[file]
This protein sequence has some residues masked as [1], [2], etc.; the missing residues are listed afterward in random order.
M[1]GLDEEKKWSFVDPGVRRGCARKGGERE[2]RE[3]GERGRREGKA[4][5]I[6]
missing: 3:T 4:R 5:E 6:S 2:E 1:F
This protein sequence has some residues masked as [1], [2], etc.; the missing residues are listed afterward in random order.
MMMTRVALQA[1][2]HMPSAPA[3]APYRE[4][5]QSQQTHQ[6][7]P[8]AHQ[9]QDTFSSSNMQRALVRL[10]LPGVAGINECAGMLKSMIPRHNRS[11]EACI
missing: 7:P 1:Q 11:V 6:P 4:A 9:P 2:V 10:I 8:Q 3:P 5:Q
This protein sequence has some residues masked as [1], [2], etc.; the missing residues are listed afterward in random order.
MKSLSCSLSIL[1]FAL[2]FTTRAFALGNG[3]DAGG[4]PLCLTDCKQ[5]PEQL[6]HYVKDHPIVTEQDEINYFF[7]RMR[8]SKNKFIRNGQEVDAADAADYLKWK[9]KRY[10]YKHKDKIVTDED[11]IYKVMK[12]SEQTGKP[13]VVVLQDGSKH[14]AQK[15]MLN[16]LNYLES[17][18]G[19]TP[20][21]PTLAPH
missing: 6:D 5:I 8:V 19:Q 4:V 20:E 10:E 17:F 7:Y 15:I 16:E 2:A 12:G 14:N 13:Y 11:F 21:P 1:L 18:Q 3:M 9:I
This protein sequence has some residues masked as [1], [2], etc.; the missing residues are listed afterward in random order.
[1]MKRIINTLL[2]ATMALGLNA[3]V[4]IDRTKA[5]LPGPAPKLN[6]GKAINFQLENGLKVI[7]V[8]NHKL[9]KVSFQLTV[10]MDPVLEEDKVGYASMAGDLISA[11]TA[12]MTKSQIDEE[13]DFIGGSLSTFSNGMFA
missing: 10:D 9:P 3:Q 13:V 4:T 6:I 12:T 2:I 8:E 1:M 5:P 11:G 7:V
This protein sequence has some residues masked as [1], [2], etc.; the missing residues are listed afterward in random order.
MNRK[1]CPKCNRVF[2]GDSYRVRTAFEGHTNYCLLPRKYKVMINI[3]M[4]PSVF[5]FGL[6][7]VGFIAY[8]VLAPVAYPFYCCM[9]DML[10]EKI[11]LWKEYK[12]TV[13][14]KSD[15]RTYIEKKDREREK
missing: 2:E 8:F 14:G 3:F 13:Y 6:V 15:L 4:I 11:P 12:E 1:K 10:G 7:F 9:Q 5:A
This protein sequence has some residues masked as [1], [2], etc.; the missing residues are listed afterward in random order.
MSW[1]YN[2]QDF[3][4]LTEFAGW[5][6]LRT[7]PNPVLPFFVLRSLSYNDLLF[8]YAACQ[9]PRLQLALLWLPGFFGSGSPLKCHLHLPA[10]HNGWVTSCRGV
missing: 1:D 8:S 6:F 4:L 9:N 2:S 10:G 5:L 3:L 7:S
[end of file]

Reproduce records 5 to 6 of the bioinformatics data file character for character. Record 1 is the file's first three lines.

This protein sequence has some residues masked as [1], [2], etc.; the missing residues are listed afterward in random order.
MNRK[1]CPKCNRVF[2]GDSYRVRTAFEGHTNYCLLPRKYKVMINI[3]M[4]PSVF[5]FGL[6][7]VGFIAY[8]VLAPVAYPFYCCM[9]DML[10]EKI[11]LWKEYK[12]TV[13][14]KSD[15]RTYIEKKDREREK
missing: 2:E 8:F 14:G 3:F 13:Y 6:V 15:L 4:I 11:P 12:E 1:K 10:G 7:F 9:Q 5:A
This protein sequence has some residues masked as [1], [2], etc.; the missing residues are listed afterward in random order.
MSW[1]YN[2]QDF[3][4]LTEFAGW[5][6]LRT[7]PNPVLPFFVLRSLSYNDLLF[8]YAACQ[9]PRLQLALLWLPGFFGSGSPLKCHLHLPA[10]HNGWVTSCRGV
missing: 1:D 8:S 6:F 4:L 9:N 2:S 10:G 5:L 3:L 7:S